North carolinians scammed for millions dating online

Linda was ripped off for $8,000 all because she believed Greg was whom he said he was. Linda, from North Carolina, was nabbed by an online crook who promised her love.

This year, 17 (possibly more) such victims have reported a dating scam that has cost them a combined $700,000, says the North Carolina Attorney General’s office. The typical victim is a woman in her early 60s. One victim sent her online Casanova nearly $1.3 million.

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How can people be so gullible?

Desperate for love, victims believe anything their love object tells them. Greg convinced Linda he was an Army lieutenant. After several weeks of texting, he told her he needed medical help for a gunshot injury. She sent him money. Greg asked for more money and Linda sent more. Eventually, Greg obtained her bank account information.

She continued sending him money for this and that, including a plane ticket home where he’d meet her for the first time. Of course, he never came “home.” And Linda is wiped out financially.

Lonely, older women are not the only victims.

Even lawyers, doctors and CEOs are getting scammed, sending out large amounts of money to these fake love interests.

Most of the scam artists come from Nigeria, says the state Attorney General’s office, and it’s a numbers game for them. Run enough numbers and eventually they’ll hit the bull’s eye. They steal photos of good-looking people off the Web to represent the fictitious love interest. The photo of “Greg” has even made a few other rounds.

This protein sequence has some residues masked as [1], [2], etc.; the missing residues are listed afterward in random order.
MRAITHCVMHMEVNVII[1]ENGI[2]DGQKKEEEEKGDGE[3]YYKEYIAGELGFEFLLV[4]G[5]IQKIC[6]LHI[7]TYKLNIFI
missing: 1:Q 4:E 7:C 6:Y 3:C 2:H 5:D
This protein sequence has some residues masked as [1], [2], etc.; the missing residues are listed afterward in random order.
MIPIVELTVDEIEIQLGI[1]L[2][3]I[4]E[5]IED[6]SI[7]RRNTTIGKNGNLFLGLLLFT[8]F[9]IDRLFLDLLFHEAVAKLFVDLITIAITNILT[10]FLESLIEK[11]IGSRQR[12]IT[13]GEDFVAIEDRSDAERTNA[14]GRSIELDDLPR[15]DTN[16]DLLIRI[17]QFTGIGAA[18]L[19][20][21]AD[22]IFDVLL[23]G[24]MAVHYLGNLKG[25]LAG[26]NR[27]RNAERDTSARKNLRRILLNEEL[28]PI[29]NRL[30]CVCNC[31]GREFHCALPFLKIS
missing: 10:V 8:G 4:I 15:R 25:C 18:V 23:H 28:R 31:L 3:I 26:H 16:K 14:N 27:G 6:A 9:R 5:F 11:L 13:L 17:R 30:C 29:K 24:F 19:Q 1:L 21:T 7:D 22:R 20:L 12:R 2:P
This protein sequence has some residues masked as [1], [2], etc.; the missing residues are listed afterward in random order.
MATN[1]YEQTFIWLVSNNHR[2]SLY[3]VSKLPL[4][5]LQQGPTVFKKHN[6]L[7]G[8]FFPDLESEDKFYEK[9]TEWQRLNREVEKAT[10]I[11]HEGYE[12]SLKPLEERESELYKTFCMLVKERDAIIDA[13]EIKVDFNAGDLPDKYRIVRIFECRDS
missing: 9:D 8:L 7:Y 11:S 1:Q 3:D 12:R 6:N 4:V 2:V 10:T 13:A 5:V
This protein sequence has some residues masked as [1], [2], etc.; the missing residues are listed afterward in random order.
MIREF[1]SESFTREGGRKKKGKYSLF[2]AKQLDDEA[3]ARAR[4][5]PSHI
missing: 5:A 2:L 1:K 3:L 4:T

Often, when the victim figures out what’s really going on, they are contacted by a private investigator or detective offering to find the scammer—for a fee—you guessed it; this, too, is part of the scam.

Solution

#1. Never under any circumstances send money to someone you meet online

#2. The moment they ask for money, it’s a scam

#3. Never share usernames, passwords or account information

#4. If you know someone who could fall for this, get involved now

Many dating sites have some security measures in place behind-the-scenes, to help educate and protect their members. Look on their site and often times you will find help videos of how to avoid being scammed and how to report suspicious behavior so that the dating site can take action. 

The more sophisticated sites also offer a defense-in-depth approach to keeping their site and members safe, by layering authentication, trust, and fraud detection tools to help with the early detection of bad actors.

Device reputation is one technology used by many dating sites that allows them to share fraud and abuse reports across businesses and geographies. Dating sites access Portland-based iovation Inc.’s device reputation service, ReputationManager 360, so that they can stop scammers before they get in the front door. iovation’s fraud prevention service contains over 7.6 million reports of dating scams, solicitations, phishing, account takeover attempts, identity theft, spam and other forms abuse. The service has stopped over 22 million online fraudulent or abusive attempts within online communities alone.

Stopping scams and abusive behavior upfront greatly helps online dating sites not only protect their brand reputation, but most importantly protect their active members.

Robert Siciliano, personal security and identity theft expert contributor to iovation. He is the author of 99 Things You Wish You Knew Before Your Mobile was Hacked! See him knock’em dead in this identity theft prevention video. Disclosures. For Roberts FREE ebook text- SECURE [email protected] -to 411247